To prepare rice as resistant starch, all you need to do is boil the rice, let it cool, and then store it in the fridge. The next day, reheat it on a low flame and eat it. Eating rice in this way, after it has been cooked and cooled, helps convert the starch into resistant starch.

Remember, while eating rice you still need to be careful about the quantity and the way it’s been prepared – You can’t eat 2 platefuls of rajma-chawal and expect everything to be okay.


A wholesome diet should also include protein, which you can get from various food sources, such as beans, eggs, chicken, peas, legumes, lentils, tofu, nuts, and seeds. Protein-rich foods have a minimal impact on blood sugar, helping you avoid glucose level spikes. They also provide a feeling of fullness, helping to control your appetite.

Not only that, muscle growth, repair and maintenance also rely on protein. And there are metabolic benefits of protein too – Protein requires more energy to digest, so including it in your diet can slightly boost your metabolic rate, supporting your weight management and possibly increasing your insulin sensitivity.

Some protein sources, such as fish, lean poultry, legumes and nuts, can even help improve blood pressure control.


Diabetics benefit most from Indian spices.

For example, include cinnamon in your diet. And to make sure the antioxidant benefits of cinnamon aren’t lost, instead of boiling it, serve it as a garnish on top of warm water.

You can also chew cloves after your meal, or methi leaves, which are often used to regulate blood sugar levels. Methi seed water, sprouts, or methi roti can all help with maintaining optimal sugar levels.

Turmeric is another spice that helps maintain sugar levels, as it has anti-inflammatory properties. You can use it in tadka or, for good absorption, simply eat it with black pepper. You can also eat 3-4 raw curry leaves in the morning or aloe vera (in the form of amla and aloe vera juice) to control sugar spikes.

In a nutshell, almost all Indian spices help us to regulate and maintain our sugar levels.


As well as balancing your diet, you also need to pay attention to your exercise routine. Eating right but still leading a sedentary lifestyle won’t help you reverse type 2 diabetes from its root.

You need 30-40 minutes of physical activity every day, whether it’s yoga, aerobics, or strength training. It's critical to get moving! So remember, incorporate activity into your everyday routine.

And only working out for some time and then being sedentary for the rest of the day won’t help. You need to make sure you don’t sit in one place for long periods. The longer you sit in one place, the more insulin resistance will increase in the body. That’s why it’s recommended to move every 30-40 minutes.

Get a full night's sleep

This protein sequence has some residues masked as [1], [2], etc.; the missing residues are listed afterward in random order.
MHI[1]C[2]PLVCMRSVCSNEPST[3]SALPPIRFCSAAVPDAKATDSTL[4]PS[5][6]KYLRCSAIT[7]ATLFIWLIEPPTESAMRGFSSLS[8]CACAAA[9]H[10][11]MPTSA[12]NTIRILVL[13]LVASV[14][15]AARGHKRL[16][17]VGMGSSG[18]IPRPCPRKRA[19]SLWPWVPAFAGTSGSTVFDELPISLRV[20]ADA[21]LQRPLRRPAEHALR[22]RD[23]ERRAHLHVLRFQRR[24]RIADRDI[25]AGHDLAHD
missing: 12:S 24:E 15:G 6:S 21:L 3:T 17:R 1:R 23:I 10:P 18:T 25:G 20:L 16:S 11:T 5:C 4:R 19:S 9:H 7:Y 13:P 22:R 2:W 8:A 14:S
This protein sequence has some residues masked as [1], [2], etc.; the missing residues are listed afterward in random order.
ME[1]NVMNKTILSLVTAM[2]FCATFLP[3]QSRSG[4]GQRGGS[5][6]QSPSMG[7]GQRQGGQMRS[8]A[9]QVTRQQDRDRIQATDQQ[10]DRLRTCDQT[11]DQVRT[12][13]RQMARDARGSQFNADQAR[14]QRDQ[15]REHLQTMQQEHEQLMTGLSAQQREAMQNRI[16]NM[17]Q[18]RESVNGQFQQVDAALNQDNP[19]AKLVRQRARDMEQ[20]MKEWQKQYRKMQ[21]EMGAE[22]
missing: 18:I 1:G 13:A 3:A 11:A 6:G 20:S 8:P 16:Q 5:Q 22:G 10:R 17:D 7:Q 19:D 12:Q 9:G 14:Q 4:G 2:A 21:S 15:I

Just like we need to recharge our phones, our body also needs quality sleep to recharge. If you’re unable to sleep properly at night, then your body will be at risk of cell and hormonal imbalances. In severe cases, this could lead to polycystic ovarian disease (PCOD), polycystic ovary syndrome (PCOS), or other health-related issues.

It’s important to keep your gadgets away and get a good night's quality sleep so your body can function effectively the next day.

Keep stress in check

The most important thing to reverse type 2 diabetes is to learn to cope with and manage stress.

When you’re stressed, your body releases cortisol. Cortisol is a hormone that has a wide range of effects on the body, including on your metabolism and immune response. As long as your cortisol level remains high, your insulin level will decrease, which will increase your blood sugar level.

It’s easier said than done, but keeping your mind relaxed by meditating or practising breathing exercises could help you reduce stress and manage your diabetes.

Final thoughts

Once you master these 5 aspects of your routine, you’ll improve your odds against any health issue that comes your way, whether it's diabetes or anything else. Because once you start taking care of your body, mind, and soul, you’ll be repaid with boosted immunity, stamina, energy, and overall health and happiness.

I’ve literally seen the benefits my clients have achieved by including these aspects in their daily routines.

That’s why I can tell you confidently that if you take care of your diet, movement, sleep routine, and stress, you too could reverse your type 2 diabetes at its root!

Profile photo of dietitian Lavleen Kaur, contributor of the reversing type 2 diabetes naturally informational article.
Lavleen Kaur

Lavleen Kaur is the co-founder and head dietitian at Diet Insight, a clinic focused on holistic nutrition and sustainability. She's a respected social media influencer and a life member of the Indian Dietetic Association. Lavleen holds multiple master's degrees and has received prestigious awards for her work in nutrition. At the Global Lifestyle Awards in 2015 she was recognised as the Best Dietitian in tricity, and in 2016 at the International Healthcare Awards she was accredited with the title ‘Most Promising Youngest Dietitian in North India’. Outside of her career, Lavleen enjoys nature, music, and philanthropy.

Disclaimer: The information in this article is for informational purposes only. It is not a substitute for professional medical advice, diagnosis, or treatment. If you have questions about your medical condition you should always consult your doctor or qualified healthcare provider.